One good thing leads to another.

Some have asked why it is that I continue to grieve for my sister after so many long years. The answer to that is complex, mysterious, and perhaps hard to understand for those who have never experienced as a child the sudden, unexpected death of someone close. I think this is why Donna Tartt’s book Goldfinch resonated with me so strongly: art can transform the guilt–the capriciousness–of survival (though I dislike that clinical term, there are times I have found it to be somewhat helpful). If we are alive, when those closest to us have died suddenly, and for reasons we cannot understand, it is common to feel “guilty” to be the one who survived, which, I guess, is a kind of grief. If you’re “lucky,” you can turn this into a responsibility to live, to make the most of life.

In this morning’s New York Times is an article about Manelos Glezos, who, at 92, still remembers his fellow Greek freedom-fighters from the 1940s. He says, “What you see standing before you is not just one person, but all of my comrades who are no longer with us.” “If someone didn’t make it, whenever I walked in the woods and heard the wind in the leaves, I would also hear it for them. If I was on the beach and heard the waves crashing on the sand, I listened for them. When I drank wine, I savored it on their behalf.”

When I was a five-year-old child invited to a birthday party, I would always ask for a second piece of cake to take home for my fourteen-year-old sister. By the time I got home, of course, it would be crumbled up in a wadded paper napkin. But she always seemed grateful.

On this beautiful September evening, sitting on a restaurant terrace having a delicious dinner with my husband of over 30 years, we drank a perfect pinot gris to each other’s health.  Born in “dry” Kansas, my sister never tasted wine. So yes, silently I savored it for her as well.

Survivor’s guilt is real. But it can perhaps lead to “good things happening.” This poem was written in the early 2000s and was first published in Trillium Review and is also in my chapbook Rescue Mission:

 

Survivor: Banking on It

                                    After many lives, maybe something changes.—Louise Glück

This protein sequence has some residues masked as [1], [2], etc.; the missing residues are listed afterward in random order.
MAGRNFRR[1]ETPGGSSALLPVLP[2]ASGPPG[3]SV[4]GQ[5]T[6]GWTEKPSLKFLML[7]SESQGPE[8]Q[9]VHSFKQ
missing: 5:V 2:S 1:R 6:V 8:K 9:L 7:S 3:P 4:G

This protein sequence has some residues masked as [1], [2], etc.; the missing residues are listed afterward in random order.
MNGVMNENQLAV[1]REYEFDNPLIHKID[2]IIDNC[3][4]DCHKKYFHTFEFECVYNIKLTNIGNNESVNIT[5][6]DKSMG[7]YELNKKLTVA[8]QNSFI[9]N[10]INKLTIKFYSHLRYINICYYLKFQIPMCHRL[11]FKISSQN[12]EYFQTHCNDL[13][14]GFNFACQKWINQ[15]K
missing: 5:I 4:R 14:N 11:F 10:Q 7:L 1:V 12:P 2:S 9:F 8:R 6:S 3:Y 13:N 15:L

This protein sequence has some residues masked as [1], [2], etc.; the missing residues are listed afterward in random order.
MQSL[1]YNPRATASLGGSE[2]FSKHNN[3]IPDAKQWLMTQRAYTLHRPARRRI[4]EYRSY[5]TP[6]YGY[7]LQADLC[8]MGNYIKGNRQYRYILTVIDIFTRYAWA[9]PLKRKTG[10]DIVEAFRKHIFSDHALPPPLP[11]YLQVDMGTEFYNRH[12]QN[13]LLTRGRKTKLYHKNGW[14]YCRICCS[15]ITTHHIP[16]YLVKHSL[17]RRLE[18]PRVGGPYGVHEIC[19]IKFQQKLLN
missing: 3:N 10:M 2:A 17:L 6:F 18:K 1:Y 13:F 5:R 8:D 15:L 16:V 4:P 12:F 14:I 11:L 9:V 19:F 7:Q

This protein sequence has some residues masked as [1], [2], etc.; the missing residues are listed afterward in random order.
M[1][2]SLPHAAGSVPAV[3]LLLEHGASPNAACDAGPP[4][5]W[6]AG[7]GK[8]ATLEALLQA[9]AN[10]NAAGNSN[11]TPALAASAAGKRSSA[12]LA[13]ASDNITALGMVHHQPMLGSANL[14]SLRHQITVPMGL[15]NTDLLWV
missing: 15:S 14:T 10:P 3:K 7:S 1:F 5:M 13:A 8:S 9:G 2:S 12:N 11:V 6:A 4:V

i.

She was my babysitter, bodyguard,

my buffer between me and our parents. In return

I brought her napkins of crumbled cake from birthday

parties, crayoned for her the letters of my name.

 

Had I not been held down

in 1952 and pumped full

of gammaglobulin I should have died,

would have caught the polio that killed my sister.

 

Before, I didn’t really know

that anyone could die; after, my body

quickly learned: stomach cramped and skin

peeled; to swallow and to sleep were perilous.

 

Hunched over my journal, I kept secret

what metaphors came to me as cure.

Re-caulking with words what had been nearly swamped,

poetry’s rites ferried me from death.

 

Pedaling furiously toward the piano teacher’s

house, practicing daily until they pried

me away, playing for time, my greed

for music’s waves carried me toward life.

 

ii.

Here’s a hard one: what happens, in the

end, to the art a survivor

creates? Is it carefully gathered in and

counted to pay life’s debt to the dead

 

for years cut short? the dead who spend,

alone, what passes for time? Has it

been enough to justify my

survival so far? How much farther?

 

Or is it just as carefully hoarded, talents

allotted to my next life, not

to have to begin again at zero, notes and

lines gifted to new fingers, new

 

voice, bearing compound interest?

I envy those free to improvise,

for the fun of it, a riff, a life, simple interest

coined and plunked freely into the collective.

 

But for me, creating is serious business.

Her sweet, empty mouth still hungers for my

crumbs. If I save anything for myself,

it’s to an unnumbered, sequestered account.

 

No one must ever know if, when, or

what I cash in.

 

No one must ever glimpse the furtive, unearned

joy I take.

 

Harvey Taylor, in another lyric, tells of a stone angel he visits on his way to Northern Ontario each year. Here’s the refrain:

Once upon a time, an angel turned to stone…

wings folded behind his back, stone feathers and bone—

his flying days are over…now he stands perfectly still…

in a little cemetery, writing with a quill